execution of the project.

At the height of the global pandemic, Kyari ensured the NNPC and its

JV partners, including Shell, Total, and ENI, came together to execute

the NLNG T7 FID on December 27, 2019. He went ahead to mobilize for

the signing of the engineering, procurement and construction (EPC)

contract for the project awarded to the Saipem, Chiyoda and Daewoo

(SCD) JV Consortium.

The signing of the contract signaled the commencement of EPC

activities for NLNG T7 Project. On completion, the production capacity

of the six-train plant would expand exponentially by 35 per cent, from

the extant 22 million tonnes per annum (MTPA) to 30 MTPA, and boost

Nigeria’s competitiveness in the global LNG market.

The project has the prospects of further attracting foreign direct

investment (FDI) in excess of $10 billion to Nigeria.

The AKK Pipeline Project

Just as Nigerians were jubilating at the milestone on the Nigeria LNG

project, Kyari ensured President Muhammadu Buhari launched the EPC

activities on the 614 kilometers-long Ajaokuta–Kaduna–Kano (AKK)

pipeline project by NNPC last week.

Considered to be at the heart of the country’s economic growth, Kyari

has pursued the execution of the project with single-minded commitment

to see that it is completed on schedule in 2023.

The pipeline project represents phase one of the 1,300 kilometre-long

Trans-Nigerian Gas Pipeline (TNGP) project being developed as part of

Nigeria’s Gas Master Plan to utilize the country’s surplus gas

resources for power generation as well as for consumption by domestic


The TNGP project also forms part of the proposed 4,401 kilometre-long

Trans-Saharan Gas Pipeline (TSGP) to export natural gas to customers

in Europe.

Uninterrupted Fuel Supply

Prior to his appointment, hiccups in the supply of petroleum products

were a common feature in the Nigerian economy. The incessant

disruptions in fuel supply affected Nigerians’ ability to plan

effectively. They could not predict when the next fuel scarcity would

hit the country and send families to spend days and nights in long

fuel queues at filling stations.

Kyari leveraged on the existing Direct-Sales-Direct-Purchase (DSDP)

product supply arrangement he started and sustained while in office as

the GGM COMD of the NNPC, to guarantee energy security for Nigerians.

 2020 crude oil lifting contracts

In August 2019, a few weeks after his inauguration, Kyari announced

the issuance of fresh crude oil lifting contracts to 15 local and

international oil marketing and trading consortia/companies under the

2020 DSDP scheme.

With the country’s four refineries still operating far below their

installed capacities, and unable to produce enough to meet the

country’s daily national consumption need for petroleum products, the

15 contractors were to utilize the 445,000 barrels per day crude oil

allocation for local refining to bring into the country petroleum

products for domestic consumers.

But, Kyari said the difference in the latest issuance of the oil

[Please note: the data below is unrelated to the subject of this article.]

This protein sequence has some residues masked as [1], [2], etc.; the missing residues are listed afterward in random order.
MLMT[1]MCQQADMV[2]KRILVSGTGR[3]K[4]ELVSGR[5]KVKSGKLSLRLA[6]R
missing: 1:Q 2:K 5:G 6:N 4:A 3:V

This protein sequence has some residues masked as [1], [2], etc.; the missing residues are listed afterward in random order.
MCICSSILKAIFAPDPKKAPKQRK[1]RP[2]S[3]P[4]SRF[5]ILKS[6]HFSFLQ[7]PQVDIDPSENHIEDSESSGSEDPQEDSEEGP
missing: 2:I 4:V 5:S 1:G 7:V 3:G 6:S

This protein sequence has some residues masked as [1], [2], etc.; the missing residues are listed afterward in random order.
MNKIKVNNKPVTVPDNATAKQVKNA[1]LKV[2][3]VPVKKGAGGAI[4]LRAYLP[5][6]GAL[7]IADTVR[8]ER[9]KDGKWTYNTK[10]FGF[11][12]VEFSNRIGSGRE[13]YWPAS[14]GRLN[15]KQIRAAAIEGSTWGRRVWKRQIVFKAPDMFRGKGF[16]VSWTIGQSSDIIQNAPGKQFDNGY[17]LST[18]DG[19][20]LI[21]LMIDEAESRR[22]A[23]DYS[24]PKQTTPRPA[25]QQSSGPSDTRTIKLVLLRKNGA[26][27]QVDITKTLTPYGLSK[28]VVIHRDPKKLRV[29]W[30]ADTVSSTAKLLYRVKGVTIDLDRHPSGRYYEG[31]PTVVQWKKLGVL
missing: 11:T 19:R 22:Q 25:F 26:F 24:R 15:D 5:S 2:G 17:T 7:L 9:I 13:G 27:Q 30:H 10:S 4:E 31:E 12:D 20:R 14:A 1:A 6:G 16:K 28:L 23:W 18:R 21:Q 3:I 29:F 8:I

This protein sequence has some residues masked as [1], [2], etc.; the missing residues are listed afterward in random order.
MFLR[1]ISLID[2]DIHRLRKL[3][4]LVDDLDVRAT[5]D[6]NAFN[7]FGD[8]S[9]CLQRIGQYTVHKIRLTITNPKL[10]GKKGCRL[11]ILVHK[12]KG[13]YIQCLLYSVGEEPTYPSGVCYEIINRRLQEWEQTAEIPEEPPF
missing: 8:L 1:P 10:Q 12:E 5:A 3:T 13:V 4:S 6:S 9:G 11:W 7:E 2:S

lifting contracts was that this would be the first time since the DSDP

programme began in 2016 that the NNPC would officially be making

public the list of all the contract winners.

Kyari said revealing the names of the beneficiaries to the public was

a new normal for NNPC as part of the policy direction, pledge and

commitment of his management to transparency and accountability in

NNPC’s operations going forward.

To sustain the era of uninterrupted supply of petroleum products,

Kyari assured that his management would continue to revamp downstream

infrastructure to guarantee availability of 90 per cent pipeline for

fuel distribution; ensure automation of the fuel distribution system,

and grow NNPC Retail’s market share to 30 per cent.

 “Operation White”

To build on the success of the DSDP programme, entrench energy

security and deepen transparency in petroleum products supply and

distribution, Kyari, in collaboration with the Minister of State for

Petroleum Resources, Timipre Sylva, initiated an innovative programme,

“Operation White”, to curb products diversion and smuggling, and

ensure that the entire country was kept continuously wet with

petroleum products.

Under the initiative, a team of 89 officials drawn from various

government agencies involved in the petroleum products supply process

was inaugurated, tasked with the responsibility of monitoring and

tracking fuel distribution and consumption throughout the country.

The team included representatives from the NNPC, Department of

Petroleum Resources (DPR), Petroleum Products Pricing Regulatory

Agency (PPPRA), Petroleum Equalization Fund (PEF) as well as the

Department of State Security (DSS).

Under the initiative, Kyari ensured actual volumes of petroleum

products imported and consumed in the country were authenticated. The

NNPC now has a customer express solution and online marketers’ portal,

which is live for oil majors and Depot and Petroleum Products

Marketers Association of Nigeria (DAPPMAN) to monitor loading and

lifting of petroleum products from NNPC depots. Plans are on course

for the system to go live for members of the Independent Petroleum

Products Marketers Association of Nigeria (IPMAN) by the end of the

second quarter of 2020.

These achievements are by no means all that can be credited to the Lee

Kuan Yee like visionary leadership of Kyari and we in the media have

the duty to praise our public officials when they do well so that we

don’t become permanent Rottweilers.

A Daniel has indeed come to judgement!

Erasmus Ikhide is a media strategist and can be reached via:; 08035032123